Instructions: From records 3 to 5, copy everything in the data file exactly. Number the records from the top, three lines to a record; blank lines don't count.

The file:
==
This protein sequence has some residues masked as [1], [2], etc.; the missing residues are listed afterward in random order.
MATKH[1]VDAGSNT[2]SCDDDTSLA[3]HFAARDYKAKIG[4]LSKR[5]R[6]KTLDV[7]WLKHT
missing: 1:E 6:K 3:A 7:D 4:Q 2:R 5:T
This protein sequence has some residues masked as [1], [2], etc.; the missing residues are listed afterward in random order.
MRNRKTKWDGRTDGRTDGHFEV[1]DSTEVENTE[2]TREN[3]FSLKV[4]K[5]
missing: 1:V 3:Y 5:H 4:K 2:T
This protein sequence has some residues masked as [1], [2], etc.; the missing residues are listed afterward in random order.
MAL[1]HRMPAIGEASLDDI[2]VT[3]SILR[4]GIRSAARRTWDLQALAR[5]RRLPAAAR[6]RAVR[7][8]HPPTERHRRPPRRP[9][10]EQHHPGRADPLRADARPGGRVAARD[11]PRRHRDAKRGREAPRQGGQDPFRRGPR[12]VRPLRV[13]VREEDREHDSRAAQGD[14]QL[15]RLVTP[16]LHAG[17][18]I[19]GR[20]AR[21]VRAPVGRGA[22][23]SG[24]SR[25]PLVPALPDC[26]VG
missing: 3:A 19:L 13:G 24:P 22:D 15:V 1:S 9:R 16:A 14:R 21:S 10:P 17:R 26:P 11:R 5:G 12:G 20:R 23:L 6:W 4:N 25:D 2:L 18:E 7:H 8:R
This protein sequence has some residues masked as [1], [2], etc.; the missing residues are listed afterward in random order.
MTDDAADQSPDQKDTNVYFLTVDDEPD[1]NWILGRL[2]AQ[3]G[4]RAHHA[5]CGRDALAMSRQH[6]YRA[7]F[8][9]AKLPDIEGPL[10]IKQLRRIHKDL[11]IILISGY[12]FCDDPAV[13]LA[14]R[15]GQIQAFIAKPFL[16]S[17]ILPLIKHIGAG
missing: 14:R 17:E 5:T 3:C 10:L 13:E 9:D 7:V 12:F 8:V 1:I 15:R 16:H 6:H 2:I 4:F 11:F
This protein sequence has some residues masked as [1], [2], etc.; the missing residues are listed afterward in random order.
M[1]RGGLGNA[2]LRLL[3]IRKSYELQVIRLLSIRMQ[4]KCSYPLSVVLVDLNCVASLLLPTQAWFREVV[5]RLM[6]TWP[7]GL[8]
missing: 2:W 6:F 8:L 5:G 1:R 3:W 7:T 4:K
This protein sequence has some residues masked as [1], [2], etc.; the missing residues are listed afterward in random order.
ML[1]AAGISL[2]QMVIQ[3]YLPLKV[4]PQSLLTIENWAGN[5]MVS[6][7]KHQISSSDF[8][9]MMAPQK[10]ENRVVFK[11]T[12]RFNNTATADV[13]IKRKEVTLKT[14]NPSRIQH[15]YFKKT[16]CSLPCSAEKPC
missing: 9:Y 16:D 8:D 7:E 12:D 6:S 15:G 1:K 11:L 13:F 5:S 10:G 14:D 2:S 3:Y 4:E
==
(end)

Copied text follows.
This protein sequence has some residues masked as [1], [2], etc.; the missing residues are listed afterward in random order.
MAL[1]HRMPAIGEASLDDI[2]VT[3]SILR[4]GIRSAARRTWDLQALAR[5]RRLPAAAR[6]RAVR[7][8]HPPTERHRRPPRRP[9][10]EQHHPGRADPLRADARPGGRVAARD[11]PRRHRDAKRGREAPRQGGQDPFRRGPR[12]VRPLRV[13]VREEDREHDSRAAQGD[14]QL[15]RLVTP[16]LHAG[17][18]I[19]GR[20]AR[21]VRAPVGRGA[22][23]SG[24]SR[25]PLVPALPDC[26]VG
missing: 3:A 19:L 13:G 24:P 22:D 15:V 1:S 9:R 16:A 14:R 21:S 10:P 17:R 26:P 11:R 5:G 12:G 20:R 23:L 6:W 4:N 25:D 2:L 18:E 7:H 8:R
This protein sequence has some residues masked as [1], [2], etc.; the missing residues are listed afterward in random order.
MTDDAADQSPDQKDTNVYFLTVDDEPD[1]NWILGRL[2]AQ[3]G[4]RAHHA[5]CGRDALAMSRQH[6]YRA[7]F[8][9]AKLPDIEGPL[10]IKQLRRIHKDL[11]IILISGY[12]FCDDPAV[13]LA[14]R[15]GQIQAFIAKPFL[16]S[17]ILPLIKHIGAG
missing: 14:R 17:E 5:T 3:C 10:L 13:E 9:D 7:V 12:F 8:V 1:I 15:R 16:H 6:H 2:I 4:F 11:F
This protein sequence has some residues masked as [1], [2], etc.; the missing residues are listed afterward in random order.
M[1]RGGLGNA[2]LRLL[3]IRKSYELQVIRLLSIRMQ[4]KCSYPLSVVLVDLNCVASLLLPTQAWFREVV[5]RLM[6]TWP[7]GL[8]
missing: 2:W 6:F 8:L 5:G 1:R 3:W 7:T 4:K